All The Vintage Land Cruiser Goodness From The World’s Largest Toyota Parade
Photography by Alvaro Pinzón
A few weeks ago, on an otherwise typical Saturday morning, my friend Joel and I met up in the early hours of the day to make our way to a certain race track just outside of Bogotá. Autódromo de Tocancipá was our destination, and though I’ve been to quite a few races at the circuit, today’s event was a slightly slower one—we were here to see the Guinness World Record attempt at the largest Toyota parade in the world! Perhaps not as viscerally exciting as motorsport, it was nonetheless an intriguing notion. So, I grabbed my camera and we set off toward the fields of 4x4s.
The country of Colombia was and still certainly is a lover of the Land Cruiser, so I wasn’t surprised to see quite a few of the familiar shapes upon our arrival to the edge of the group, but I wasn’t necessary prepared for how many there were altogether once we saw the thick of it. Find yourself in any moderate-sized city in my country and you’re bound to come across a few FJs, but I’ve never seen such a veritable sea of them as I did here. It’s proof that the Land Cruiser love affair is still alive and well in South America, but perhaps you’re wondering why that’s been the case for so long. There are myriad reasons of course, but I think it mostly stems from the most natural: the land itself, and the roads built on top of it.
The topography here can be considered rough or ragged in many areas, and so anyone thinking of living outside of the city or becoming involved with any kind of agricultural work typically looks for something with moderate ground clearance at the very least, and oftentimes this comes in the form of a Toyota pickup like a Hilux or a 4×4 like a Land Cruiser. Living adjacent to the Andes, the terrain is tumultuous in many places as you’d expect, but then there is the human element—the roads in many of the more rural areas tend to be in a poor state of disrepair, and they are much more suited to the sturdy suspension and general ruggedness of something like an FJ60 than your everyday commuter sedan. Older Toyotas are also among the most reliable and easiest vehicles to work on, which means if you’re alone on a remote dirt road in the countryside and do happen to break down, any semi-capable DIY mechanic can do what’s necessary to get going again.
The successful entrance of Toyota as a brand in Colombia started in 1959 through the service of importers and the like, but it wasn’t until 1967 that Toyota took over the official distribution of its products in the country. Now, 50 years later, they’ve decided to celebrate the half-century anniversary by sending out a call to people from all over Colombia to participate in an attempt to break a world record. I suppose it must be a bit more involved than I imagine to create an official count and make the resulting official statement, but I did learn later that the count came to 742 cars and trucks, making this officially the largest assemblage of the marque anywhere in the world!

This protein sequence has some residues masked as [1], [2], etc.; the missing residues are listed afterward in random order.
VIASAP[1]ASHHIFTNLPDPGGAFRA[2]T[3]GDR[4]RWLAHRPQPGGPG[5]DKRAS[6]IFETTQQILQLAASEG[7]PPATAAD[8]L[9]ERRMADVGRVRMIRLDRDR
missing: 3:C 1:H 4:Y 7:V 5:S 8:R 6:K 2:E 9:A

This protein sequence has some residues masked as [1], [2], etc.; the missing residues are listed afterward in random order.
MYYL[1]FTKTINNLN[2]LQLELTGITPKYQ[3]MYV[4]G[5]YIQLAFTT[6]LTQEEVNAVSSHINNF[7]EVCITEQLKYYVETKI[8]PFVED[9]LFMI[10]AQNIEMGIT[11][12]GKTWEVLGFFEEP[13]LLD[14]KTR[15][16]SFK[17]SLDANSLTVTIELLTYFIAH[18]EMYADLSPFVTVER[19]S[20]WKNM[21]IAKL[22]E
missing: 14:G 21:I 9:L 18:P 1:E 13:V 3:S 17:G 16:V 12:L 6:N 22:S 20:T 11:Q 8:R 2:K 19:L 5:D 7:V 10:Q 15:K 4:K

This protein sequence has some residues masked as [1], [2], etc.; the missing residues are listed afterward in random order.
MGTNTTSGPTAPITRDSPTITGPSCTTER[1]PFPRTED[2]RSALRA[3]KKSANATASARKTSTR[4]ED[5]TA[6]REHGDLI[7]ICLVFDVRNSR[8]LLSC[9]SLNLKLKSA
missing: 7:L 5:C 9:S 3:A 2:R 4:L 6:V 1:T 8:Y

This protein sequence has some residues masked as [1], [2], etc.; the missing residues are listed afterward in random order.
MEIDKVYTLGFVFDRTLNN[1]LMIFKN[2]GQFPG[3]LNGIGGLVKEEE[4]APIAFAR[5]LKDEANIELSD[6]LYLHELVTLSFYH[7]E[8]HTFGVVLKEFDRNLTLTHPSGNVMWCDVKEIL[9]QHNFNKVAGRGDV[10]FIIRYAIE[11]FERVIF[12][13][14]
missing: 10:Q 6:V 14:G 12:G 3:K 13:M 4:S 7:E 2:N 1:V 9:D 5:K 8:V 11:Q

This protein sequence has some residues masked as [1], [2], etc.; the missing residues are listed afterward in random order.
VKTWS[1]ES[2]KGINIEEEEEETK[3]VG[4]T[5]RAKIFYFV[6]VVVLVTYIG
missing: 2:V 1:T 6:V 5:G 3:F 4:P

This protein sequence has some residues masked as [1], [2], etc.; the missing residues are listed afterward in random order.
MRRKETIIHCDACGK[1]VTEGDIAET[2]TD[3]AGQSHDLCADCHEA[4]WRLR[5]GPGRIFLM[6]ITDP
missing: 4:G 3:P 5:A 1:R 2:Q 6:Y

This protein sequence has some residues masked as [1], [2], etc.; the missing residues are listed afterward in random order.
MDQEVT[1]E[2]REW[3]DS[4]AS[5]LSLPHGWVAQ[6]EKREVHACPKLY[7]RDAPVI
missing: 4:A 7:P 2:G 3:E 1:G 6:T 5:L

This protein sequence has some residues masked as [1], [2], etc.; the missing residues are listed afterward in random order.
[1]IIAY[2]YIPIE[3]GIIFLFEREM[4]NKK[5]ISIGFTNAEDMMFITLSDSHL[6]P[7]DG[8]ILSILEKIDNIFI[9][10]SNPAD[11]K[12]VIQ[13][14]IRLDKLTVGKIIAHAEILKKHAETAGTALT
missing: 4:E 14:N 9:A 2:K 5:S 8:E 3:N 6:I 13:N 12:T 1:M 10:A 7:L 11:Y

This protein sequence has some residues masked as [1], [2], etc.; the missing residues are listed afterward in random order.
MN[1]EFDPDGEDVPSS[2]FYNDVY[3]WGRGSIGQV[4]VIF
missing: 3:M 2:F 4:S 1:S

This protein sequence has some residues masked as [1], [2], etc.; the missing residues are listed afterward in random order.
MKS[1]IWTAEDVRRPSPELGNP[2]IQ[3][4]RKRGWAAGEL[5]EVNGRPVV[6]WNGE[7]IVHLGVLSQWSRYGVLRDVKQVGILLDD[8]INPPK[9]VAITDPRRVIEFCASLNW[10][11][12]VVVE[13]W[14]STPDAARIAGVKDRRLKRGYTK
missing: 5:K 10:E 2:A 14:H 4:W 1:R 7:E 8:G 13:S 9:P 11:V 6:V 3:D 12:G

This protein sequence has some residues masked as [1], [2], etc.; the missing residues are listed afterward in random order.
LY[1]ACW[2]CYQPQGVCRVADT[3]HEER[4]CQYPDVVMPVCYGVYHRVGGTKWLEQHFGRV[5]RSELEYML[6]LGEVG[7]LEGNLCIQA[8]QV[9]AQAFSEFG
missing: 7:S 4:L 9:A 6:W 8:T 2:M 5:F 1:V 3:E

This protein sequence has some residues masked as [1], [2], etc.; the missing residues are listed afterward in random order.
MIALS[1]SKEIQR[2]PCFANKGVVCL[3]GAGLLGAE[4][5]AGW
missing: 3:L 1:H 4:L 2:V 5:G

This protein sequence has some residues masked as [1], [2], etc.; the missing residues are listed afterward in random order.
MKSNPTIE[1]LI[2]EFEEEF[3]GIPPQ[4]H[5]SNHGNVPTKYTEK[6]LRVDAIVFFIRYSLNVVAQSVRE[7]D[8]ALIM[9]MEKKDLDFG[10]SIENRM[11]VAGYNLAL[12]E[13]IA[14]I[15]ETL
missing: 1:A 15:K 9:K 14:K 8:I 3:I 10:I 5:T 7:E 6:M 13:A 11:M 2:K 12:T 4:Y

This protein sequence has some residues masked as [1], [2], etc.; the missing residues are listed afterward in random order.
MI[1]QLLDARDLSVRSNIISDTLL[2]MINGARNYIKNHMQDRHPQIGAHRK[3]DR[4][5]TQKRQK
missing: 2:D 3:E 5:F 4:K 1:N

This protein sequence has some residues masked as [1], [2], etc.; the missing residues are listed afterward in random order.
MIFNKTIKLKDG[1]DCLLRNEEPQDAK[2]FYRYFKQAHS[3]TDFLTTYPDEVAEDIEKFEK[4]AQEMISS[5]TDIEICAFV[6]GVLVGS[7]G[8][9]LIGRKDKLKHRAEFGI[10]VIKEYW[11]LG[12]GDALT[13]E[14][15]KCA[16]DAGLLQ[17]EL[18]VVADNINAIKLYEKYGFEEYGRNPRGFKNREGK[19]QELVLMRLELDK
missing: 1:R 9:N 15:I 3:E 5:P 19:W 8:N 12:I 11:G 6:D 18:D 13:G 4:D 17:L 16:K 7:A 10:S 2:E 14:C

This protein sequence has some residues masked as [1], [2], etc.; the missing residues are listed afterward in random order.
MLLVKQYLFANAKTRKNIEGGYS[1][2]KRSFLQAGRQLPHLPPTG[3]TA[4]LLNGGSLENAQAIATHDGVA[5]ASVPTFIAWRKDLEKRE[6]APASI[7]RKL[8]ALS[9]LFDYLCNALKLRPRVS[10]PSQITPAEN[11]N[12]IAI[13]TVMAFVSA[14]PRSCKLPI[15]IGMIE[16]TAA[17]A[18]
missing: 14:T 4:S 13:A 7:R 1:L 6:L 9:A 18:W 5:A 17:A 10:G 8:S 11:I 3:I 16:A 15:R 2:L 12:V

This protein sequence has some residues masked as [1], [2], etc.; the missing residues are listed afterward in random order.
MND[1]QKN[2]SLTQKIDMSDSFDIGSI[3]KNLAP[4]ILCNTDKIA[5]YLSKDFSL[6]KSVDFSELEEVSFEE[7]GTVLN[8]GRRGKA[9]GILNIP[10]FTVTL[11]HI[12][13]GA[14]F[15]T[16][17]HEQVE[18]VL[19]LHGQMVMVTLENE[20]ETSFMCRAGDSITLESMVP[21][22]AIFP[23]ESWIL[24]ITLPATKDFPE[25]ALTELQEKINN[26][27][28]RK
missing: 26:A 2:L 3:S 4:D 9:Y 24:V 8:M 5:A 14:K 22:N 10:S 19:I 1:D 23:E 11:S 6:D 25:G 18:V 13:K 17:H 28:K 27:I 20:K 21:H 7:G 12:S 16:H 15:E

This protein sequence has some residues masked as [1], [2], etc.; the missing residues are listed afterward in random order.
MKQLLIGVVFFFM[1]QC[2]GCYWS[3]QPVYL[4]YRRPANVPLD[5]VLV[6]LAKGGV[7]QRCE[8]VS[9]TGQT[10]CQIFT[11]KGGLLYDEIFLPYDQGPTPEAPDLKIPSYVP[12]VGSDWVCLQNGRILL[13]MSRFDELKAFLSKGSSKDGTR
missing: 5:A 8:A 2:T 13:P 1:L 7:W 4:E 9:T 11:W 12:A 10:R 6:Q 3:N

As you can guess, there was simply too much to look at it, and there were the expected droves of new drone-like cars and SUVs that helped reach the record. That said, there was a sizable classic contingent that made an appearance together, and there were some rarities in the mix like this USGP version of the second-generation Celica, which was in mint condition and quite rare, being one of just 200 made in this edition. Celicas of other eras were present as well, but the vintage side was dominated by the Cruisers, and everything from rare early FJ25s to the venerable FJ62 was in attendance, making for a lot of fun to be had trying to pick out the subtle changes between model years and trim levels.
In all it was day well spent. I try to attend car shows or races or anything else focused on four wheels every weekend, though I can’t say I’ve been to anything exactly like this before. It wasn’t a typical competition, nor was it a typical show, but as always, being around enthusiasts and their machines is a good day’s recipe that’s impossible to botch.